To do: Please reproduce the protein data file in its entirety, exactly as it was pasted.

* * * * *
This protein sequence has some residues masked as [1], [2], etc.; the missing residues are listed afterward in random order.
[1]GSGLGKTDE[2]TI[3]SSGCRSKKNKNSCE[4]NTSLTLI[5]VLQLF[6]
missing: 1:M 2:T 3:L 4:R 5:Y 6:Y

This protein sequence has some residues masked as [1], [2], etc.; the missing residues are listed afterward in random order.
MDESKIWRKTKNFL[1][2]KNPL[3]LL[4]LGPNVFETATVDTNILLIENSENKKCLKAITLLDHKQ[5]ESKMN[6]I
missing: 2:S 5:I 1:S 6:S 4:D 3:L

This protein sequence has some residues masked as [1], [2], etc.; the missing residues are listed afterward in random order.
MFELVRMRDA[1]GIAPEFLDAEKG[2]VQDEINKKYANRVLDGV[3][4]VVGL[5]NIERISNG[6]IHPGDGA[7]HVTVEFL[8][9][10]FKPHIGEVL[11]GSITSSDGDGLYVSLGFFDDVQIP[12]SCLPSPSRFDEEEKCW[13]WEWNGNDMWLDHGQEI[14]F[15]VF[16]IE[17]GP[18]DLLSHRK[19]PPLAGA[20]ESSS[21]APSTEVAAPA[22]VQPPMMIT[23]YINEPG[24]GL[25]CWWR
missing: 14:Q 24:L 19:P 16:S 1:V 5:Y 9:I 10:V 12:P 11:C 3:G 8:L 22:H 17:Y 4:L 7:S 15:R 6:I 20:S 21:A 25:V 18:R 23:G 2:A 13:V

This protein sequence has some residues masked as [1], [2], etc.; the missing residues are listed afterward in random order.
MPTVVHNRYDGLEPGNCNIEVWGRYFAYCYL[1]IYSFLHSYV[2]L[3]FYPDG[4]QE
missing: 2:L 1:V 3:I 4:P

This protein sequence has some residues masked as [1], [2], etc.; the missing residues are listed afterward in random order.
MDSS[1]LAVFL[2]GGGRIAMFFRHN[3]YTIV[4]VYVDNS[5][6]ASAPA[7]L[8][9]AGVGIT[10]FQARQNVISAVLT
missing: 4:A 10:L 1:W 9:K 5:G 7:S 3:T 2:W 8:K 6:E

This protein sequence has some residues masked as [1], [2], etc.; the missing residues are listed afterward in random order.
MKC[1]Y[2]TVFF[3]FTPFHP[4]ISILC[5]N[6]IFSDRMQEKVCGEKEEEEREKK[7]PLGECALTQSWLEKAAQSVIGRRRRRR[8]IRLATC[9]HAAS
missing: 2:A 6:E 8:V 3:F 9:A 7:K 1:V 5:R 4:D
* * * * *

This protein sequence has some residues masked as [1], [2], etc.; the missing residues are listed afterward in random order.
[1]GSGLGKTDE[2]TI[3]SSGCRSKKNKNSCE[4]NTSLTLI[5]VLQLF[6]
missing: 1:M 2:T 3:L 4:R 5:Y 6:Y

This protein sequence has some residues masked as [1], [2], etc.; the missing residues are listed afterward in random order.
MDESKIWRKTKNFL[1][2]KNPL[3]LL[4]LGPNVFETATVDTNILLIENSENKKCLKAITLLDHKQ[5]ESKMN[6]I
missing: 2:S 5:I 1:S 6:S 4:D 3:L

This protein sequence has some residues masked as [1], [2], etc.; the missing residues are listed afterward in random order.
MFELVRMRDA[1]GIAPEFLDAEKG[2]VQDEINKKYANRVLDGV[3][4]VVGL[5]NIERISNG[6]IHPGDGA[7]HVTVEFL[8][9][10]FKPHIGEVL[11]GSITSSDGDGLYVSLGFFDDVQIP[12]SCLPSPSRFDEEEKCW[13]WEWNGNDMWLDHGQEI[14]F[15]VF[16]IE[17]GP[18]DLLSHRK[19]PPLAGA[20]ESSS[21]APSTEVAAPA[22]VQPPMMIT[23]YINEPG[24]GL[25]CWWR
missing: 14:Q 24:L 19:P 16:S 1:V 5:Y 9:I 10:V 12:P 11:C 3:G 8:L 22:H 17:Y 4:L 7:S 15:R 6:I 20:S 21:A 25:V 18:R 23:G 2:A 13:V

This protein sequence has some residues masked as [1], [2], etc.; the missing residues are listed afterward in random order.
MPTVVHNRYDGLEPGNCNIEVWGRYFAYCYL[1]IYSFLHSYV[2]L[3]FYPDG[4]QE
missing: 2:L 1:V 3:I 4:P

This protein sequence has some residues masked as [1], [2], etc.; the missing residues are listed afterward in random order.
MDSS[1]LAVFL[2]GGGRIAMFFRHN[3]YTIV[4]VYVDNS[5][6]ASAPA[7]L[8][9]AGVGIT[10]FQARQNVISAVLT
missing: 4:A 10:L 1:W 9:K 5:G 7:S 3:T 2:W 8:K 6:E

This protein sequence has some residues masked as [1], [2], etc.; the missing residues are listed afterward in random order.
MKC[1]Y[2]TVFF[3]FTPFHP[4]ISILC[5]N[6]IFSDRMQEKVCGEKEEEEREKK[7]PLGECALTQSWLEKAAQSVIGRRRRRR[8]IRLATC[9]HAAS
missing: 2:A 6:E 8:V 3:F 9:A 7:K 1:V 5:R 4:D